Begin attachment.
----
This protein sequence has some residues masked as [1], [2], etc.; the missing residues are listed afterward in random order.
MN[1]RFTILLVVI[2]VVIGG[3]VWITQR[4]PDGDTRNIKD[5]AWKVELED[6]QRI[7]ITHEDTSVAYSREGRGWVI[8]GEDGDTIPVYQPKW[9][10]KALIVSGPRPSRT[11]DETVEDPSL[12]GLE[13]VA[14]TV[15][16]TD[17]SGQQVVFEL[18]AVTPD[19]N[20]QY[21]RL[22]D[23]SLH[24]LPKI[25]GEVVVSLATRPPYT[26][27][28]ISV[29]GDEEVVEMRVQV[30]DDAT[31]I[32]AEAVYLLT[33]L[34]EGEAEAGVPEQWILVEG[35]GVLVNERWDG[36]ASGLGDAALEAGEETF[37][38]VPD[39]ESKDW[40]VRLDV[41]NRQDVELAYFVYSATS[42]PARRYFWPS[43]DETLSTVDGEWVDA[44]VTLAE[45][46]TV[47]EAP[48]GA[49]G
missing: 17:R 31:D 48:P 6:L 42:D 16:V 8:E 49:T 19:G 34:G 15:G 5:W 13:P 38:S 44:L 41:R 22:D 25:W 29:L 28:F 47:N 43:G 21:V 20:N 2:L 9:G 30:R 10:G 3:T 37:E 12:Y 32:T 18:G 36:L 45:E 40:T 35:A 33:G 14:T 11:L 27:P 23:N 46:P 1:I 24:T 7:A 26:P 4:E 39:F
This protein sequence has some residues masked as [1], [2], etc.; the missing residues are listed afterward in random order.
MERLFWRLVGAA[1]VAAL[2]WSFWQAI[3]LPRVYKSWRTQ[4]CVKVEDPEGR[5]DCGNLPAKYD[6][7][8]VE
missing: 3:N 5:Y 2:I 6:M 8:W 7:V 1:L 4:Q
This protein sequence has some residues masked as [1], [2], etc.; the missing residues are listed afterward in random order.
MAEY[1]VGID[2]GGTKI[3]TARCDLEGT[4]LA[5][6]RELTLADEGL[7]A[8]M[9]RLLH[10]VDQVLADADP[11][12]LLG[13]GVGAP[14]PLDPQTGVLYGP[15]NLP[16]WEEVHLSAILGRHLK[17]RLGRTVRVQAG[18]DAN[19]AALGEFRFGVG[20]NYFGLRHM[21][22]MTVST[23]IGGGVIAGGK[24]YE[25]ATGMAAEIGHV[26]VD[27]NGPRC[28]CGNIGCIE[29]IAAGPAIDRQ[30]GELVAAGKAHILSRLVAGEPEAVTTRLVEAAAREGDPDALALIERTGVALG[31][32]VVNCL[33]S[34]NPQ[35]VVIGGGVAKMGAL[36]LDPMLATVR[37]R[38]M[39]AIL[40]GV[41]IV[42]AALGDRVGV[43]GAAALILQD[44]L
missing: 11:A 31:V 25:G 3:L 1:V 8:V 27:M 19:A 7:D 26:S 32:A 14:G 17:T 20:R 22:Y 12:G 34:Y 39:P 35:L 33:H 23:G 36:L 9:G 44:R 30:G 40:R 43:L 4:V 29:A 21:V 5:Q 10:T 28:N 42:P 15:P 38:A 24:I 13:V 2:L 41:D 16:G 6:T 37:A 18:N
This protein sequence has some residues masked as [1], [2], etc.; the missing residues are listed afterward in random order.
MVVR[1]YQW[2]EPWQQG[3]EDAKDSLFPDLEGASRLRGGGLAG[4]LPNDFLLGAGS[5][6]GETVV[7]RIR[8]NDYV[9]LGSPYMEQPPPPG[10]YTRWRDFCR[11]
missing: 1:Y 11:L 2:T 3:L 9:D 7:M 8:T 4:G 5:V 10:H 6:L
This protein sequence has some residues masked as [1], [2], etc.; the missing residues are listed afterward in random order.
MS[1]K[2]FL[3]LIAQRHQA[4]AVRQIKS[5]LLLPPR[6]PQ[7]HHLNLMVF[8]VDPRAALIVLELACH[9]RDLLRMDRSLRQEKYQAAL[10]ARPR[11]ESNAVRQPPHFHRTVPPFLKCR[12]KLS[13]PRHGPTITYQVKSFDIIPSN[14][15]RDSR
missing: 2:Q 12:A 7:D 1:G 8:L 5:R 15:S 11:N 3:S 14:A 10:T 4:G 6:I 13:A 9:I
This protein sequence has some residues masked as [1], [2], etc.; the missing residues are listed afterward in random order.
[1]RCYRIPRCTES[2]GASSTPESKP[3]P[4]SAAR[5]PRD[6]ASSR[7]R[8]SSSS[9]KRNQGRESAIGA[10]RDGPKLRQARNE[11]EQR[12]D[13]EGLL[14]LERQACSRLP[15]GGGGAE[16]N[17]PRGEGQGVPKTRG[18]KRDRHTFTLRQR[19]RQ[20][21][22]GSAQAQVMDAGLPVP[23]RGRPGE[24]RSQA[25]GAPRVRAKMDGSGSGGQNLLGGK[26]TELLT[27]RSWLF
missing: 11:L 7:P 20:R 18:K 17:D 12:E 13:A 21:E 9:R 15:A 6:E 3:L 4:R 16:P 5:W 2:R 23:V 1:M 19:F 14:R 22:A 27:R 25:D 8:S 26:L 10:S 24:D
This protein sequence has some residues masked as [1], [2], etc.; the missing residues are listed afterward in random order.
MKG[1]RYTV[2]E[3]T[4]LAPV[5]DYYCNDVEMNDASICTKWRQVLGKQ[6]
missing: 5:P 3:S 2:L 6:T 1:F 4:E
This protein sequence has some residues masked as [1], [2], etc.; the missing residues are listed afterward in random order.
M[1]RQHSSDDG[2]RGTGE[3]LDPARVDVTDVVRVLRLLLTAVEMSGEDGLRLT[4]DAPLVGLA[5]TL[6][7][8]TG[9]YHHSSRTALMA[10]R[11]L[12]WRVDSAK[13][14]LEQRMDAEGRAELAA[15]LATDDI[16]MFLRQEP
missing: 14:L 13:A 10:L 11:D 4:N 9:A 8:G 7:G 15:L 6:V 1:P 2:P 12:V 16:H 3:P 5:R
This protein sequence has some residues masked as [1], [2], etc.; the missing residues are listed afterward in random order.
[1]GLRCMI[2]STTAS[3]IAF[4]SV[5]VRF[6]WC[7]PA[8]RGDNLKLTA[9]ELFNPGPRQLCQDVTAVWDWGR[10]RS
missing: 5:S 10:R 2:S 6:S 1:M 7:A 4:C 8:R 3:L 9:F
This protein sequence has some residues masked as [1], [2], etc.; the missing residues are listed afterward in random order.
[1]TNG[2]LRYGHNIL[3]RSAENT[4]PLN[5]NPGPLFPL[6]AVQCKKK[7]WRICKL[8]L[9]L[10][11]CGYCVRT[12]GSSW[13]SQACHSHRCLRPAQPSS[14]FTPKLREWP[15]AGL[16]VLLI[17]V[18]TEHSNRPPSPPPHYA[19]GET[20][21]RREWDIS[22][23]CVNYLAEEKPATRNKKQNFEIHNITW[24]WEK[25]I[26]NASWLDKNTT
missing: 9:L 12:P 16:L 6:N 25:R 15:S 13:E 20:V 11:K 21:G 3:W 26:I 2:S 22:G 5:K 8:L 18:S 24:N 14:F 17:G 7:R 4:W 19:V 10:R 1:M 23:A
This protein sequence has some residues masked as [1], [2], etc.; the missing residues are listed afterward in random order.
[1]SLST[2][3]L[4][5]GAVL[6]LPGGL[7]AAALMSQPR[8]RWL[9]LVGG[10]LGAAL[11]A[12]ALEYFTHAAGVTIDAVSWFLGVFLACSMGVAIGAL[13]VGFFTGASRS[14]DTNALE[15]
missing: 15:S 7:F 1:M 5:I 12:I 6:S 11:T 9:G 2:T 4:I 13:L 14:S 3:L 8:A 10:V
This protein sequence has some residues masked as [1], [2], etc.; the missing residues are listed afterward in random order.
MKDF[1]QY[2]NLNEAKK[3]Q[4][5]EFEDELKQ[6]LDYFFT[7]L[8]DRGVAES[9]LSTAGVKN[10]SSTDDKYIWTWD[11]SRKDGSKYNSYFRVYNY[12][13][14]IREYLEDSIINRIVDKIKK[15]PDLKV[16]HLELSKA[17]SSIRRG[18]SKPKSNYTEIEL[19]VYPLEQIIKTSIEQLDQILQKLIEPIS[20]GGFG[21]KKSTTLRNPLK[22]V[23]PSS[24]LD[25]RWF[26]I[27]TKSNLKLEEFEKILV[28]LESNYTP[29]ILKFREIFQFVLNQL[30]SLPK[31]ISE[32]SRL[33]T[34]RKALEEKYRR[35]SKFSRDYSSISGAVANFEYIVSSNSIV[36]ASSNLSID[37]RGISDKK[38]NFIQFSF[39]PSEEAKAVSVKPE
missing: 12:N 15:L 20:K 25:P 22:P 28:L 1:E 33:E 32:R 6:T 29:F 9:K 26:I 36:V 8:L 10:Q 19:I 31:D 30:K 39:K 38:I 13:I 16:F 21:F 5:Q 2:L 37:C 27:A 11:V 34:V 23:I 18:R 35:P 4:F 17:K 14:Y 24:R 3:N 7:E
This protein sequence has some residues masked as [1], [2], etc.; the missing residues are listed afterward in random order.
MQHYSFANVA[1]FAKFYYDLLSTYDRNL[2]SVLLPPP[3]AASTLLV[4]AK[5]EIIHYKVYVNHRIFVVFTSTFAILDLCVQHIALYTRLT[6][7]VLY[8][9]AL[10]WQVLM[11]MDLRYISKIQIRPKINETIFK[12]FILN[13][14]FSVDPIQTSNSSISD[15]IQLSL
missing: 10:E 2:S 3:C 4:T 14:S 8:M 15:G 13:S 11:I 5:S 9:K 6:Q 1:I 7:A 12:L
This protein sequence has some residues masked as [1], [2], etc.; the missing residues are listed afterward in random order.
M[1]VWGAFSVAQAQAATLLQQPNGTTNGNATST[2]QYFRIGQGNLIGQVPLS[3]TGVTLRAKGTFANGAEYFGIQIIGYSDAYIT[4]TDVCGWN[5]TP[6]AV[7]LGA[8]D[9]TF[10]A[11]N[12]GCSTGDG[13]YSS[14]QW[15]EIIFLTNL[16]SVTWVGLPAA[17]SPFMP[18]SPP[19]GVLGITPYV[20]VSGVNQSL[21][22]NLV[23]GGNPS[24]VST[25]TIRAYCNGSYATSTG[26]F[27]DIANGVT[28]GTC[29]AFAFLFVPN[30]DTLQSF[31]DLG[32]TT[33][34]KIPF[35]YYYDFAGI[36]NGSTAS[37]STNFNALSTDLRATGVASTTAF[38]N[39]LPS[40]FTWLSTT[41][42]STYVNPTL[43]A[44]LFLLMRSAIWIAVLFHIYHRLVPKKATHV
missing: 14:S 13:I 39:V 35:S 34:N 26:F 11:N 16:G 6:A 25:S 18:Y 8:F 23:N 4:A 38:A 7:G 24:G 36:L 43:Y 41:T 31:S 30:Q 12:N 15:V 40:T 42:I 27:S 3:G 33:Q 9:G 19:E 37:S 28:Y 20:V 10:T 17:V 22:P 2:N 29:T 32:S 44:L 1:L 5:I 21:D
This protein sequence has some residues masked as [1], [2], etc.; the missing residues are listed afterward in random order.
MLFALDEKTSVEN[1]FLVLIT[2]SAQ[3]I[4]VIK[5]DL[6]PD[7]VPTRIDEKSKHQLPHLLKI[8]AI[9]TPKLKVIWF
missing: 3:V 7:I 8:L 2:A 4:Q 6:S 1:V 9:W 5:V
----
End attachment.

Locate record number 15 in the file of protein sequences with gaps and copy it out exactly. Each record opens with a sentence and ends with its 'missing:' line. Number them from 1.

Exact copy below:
This protein sequence has some residues masked as [1], [2], etc.; the missing residues are listed afterward in random order.
MLFALDEKTSVEN[1]FLVLIT[2]SAQ[3]I[4]VIK[5]DL[6]PD[7]VPTRIDEKSKHQLPHLLKI[8]AI[9]TPKLKVIWF
missing: 3:V 7:I 8:L 2:A 4:Q 6:S 1:V 9:W 5:V